James Eli Shiffer, the Star Tribune’s watchdog and data editor, digs into data and documents to uncover the news. Reach him at 612-673-4116, james.shiffer@startribune.com or follow him on Twitter at @jameselishiffer. Tell us what to investigate. Send your story tips to whistleblower@startribune.com.

Former U.S. Sen. Barkley gets his impounded car back

Posted by: James Eli Shiffer Updated: August 22, 2014 - 10:10 AM

On Thursday, Dean Barkley had his day in court, and he emerged with a victory. The former U.S. Senator successfully challenged the Golden Valley police's effort to confiscate his 2005 GMC Envoy through forfeiture. The SUV has been parked since April in a towing company's lot since it was seized by police from a relative of Barkley, who had borrowed the Envoy, got pulled over and charged with DWI.

Back in May, I reported how Barkley filed a lawsuit to recover his car, and in the process become a critic of police forfeiture laws. He had the benefit of lawyer friends who took on his case pro bono. After a brief hearing Thursday, with maybe five minutes of testimony from Barkley, Hennepin District Judge John McShane ordered the Envoy returned to its owner.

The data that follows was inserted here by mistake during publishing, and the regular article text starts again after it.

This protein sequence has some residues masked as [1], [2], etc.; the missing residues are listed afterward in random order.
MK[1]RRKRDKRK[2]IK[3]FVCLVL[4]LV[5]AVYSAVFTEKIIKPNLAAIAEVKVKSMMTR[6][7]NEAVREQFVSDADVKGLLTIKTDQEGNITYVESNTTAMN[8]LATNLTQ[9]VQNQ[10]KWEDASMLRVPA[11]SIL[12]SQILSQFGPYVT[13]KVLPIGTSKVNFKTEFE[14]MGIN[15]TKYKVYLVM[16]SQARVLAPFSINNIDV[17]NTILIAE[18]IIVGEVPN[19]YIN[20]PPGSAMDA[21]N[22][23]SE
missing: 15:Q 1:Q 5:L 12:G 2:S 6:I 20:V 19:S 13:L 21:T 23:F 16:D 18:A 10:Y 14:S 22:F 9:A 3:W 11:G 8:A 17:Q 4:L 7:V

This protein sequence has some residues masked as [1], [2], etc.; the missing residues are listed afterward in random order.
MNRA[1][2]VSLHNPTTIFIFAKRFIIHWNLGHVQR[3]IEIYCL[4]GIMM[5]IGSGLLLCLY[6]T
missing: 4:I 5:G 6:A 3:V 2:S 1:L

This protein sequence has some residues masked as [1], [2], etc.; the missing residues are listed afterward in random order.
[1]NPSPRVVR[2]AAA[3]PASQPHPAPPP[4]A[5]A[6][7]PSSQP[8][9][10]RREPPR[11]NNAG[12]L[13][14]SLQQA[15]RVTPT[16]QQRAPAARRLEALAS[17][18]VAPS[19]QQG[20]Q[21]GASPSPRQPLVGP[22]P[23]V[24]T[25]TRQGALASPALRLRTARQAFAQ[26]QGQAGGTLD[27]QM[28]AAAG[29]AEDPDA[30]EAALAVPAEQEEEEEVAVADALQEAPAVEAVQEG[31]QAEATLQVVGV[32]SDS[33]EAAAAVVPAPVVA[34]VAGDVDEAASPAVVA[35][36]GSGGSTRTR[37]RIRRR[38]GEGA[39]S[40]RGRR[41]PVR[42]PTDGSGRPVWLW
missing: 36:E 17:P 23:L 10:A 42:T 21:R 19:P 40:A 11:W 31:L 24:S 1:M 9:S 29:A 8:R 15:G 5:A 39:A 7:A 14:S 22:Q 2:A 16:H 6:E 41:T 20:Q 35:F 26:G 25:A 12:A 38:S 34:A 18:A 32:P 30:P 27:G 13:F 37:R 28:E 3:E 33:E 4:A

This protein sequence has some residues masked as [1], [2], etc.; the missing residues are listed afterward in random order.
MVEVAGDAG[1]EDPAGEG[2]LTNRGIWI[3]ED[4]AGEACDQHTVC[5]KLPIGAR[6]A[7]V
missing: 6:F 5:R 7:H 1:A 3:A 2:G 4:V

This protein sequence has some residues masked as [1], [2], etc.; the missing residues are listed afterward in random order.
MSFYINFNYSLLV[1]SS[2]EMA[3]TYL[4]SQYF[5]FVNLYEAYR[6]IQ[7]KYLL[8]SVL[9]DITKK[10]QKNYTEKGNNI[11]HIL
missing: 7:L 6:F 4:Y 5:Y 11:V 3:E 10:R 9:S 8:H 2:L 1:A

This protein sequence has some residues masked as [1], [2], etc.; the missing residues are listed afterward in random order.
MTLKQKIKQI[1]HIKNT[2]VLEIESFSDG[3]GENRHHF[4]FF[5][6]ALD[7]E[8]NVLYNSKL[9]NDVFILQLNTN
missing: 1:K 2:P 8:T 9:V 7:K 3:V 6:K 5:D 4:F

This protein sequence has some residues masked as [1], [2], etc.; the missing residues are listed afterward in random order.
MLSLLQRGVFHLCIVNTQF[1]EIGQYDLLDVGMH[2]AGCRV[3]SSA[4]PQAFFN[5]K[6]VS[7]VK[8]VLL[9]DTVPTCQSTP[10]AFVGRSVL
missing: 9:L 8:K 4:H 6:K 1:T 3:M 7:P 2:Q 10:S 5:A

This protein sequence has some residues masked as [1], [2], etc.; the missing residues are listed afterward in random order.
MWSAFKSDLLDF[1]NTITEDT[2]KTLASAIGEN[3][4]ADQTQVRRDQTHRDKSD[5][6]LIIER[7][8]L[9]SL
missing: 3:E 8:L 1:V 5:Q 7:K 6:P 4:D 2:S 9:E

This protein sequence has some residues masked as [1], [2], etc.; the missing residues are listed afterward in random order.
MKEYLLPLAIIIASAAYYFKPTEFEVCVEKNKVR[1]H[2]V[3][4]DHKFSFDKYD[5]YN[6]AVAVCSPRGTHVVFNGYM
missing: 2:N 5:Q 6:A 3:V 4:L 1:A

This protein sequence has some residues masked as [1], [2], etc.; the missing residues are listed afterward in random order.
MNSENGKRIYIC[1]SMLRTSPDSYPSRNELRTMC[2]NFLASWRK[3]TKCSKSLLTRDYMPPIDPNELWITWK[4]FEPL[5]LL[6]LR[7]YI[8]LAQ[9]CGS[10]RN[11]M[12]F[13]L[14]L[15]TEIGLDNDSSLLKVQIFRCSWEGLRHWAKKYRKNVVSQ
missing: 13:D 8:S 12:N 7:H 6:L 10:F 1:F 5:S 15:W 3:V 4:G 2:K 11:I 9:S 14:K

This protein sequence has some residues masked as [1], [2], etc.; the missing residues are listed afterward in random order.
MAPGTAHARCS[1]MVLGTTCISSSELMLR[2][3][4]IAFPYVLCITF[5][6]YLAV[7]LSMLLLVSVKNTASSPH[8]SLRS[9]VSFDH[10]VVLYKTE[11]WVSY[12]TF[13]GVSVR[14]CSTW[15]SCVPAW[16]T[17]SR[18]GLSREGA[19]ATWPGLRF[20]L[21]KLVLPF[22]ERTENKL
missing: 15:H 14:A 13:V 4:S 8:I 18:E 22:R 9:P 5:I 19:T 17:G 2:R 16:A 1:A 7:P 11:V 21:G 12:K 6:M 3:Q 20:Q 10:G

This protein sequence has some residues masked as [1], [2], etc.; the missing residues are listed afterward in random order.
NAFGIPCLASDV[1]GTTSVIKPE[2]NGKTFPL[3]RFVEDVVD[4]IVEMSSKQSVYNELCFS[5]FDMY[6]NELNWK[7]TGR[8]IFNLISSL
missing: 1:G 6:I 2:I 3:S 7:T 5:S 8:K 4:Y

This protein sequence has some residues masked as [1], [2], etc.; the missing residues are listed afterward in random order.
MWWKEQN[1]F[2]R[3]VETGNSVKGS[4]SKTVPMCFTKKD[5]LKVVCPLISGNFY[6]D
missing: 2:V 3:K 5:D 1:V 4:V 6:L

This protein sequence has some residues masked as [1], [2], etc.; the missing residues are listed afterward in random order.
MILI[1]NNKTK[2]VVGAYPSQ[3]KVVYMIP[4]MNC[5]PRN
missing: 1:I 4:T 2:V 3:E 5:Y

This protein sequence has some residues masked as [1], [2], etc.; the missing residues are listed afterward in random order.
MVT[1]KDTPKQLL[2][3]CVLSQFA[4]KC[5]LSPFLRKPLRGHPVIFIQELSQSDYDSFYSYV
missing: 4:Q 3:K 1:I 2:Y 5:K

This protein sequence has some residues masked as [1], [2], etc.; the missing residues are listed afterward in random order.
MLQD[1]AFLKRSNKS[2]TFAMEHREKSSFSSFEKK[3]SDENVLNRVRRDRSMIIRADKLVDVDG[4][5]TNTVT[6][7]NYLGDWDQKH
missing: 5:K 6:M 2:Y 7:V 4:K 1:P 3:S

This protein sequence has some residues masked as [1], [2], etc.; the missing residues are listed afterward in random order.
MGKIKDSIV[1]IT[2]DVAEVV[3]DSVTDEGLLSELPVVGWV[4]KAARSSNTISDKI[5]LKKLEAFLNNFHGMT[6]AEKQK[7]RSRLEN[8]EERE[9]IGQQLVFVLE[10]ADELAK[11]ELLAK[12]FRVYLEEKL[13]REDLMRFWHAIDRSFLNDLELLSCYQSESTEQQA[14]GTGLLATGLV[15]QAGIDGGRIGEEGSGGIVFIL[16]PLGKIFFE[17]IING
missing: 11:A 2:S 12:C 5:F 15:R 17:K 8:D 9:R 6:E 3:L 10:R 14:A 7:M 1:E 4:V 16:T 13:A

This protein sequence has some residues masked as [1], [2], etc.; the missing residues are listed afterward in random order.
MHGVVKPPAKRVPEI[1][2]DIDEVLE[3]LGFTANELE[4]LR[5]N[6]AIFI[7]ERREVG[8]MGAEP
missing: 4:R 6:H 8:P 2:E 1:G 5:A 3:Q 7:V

I talked to Barkley this morning, and he told me what happened next. An hour after the hearing, Barkley made his way to the impound lot, but noticed his car had no license plates. So he had to drive it to Driver and Vehicle Services to get new ones, he said. They gave him "whiskey plates," and now he has to fight to get rid of them.

Lesson learned? "The forfeiture laws are blatantly unconstitutional," Barkley told me. "It just tromps on everyone's civil rights."

This week, Minnesota's highest court agreed with Barkley. On Wednesday, the state Supreme Court issued two unanimous rulings that police and prosecutors are going beyond the law in confiscating people's property. One of the rulings asserted, for the first time, that the Constitution's Fourth Amendment protection against unreasonable search and seizure applied to civil, not just criminal forfeitures.

"Thank God the court is coming to their senses with that stupid law," Barkley said.

If you needed any more explanation of why the government loves forfeiture, just look at the haul from the prosecution of convicted synthetic drug dealer Jim Carlson, erstwhile proprietor of Duluth's Last Place on Earth head shop. On Wednesday, federal prosecutors announced their intention to confiscate bank accounts, cars, snowmobiles and real estate in two states and Cozumel, Mexico. Total value: $6.5 million.

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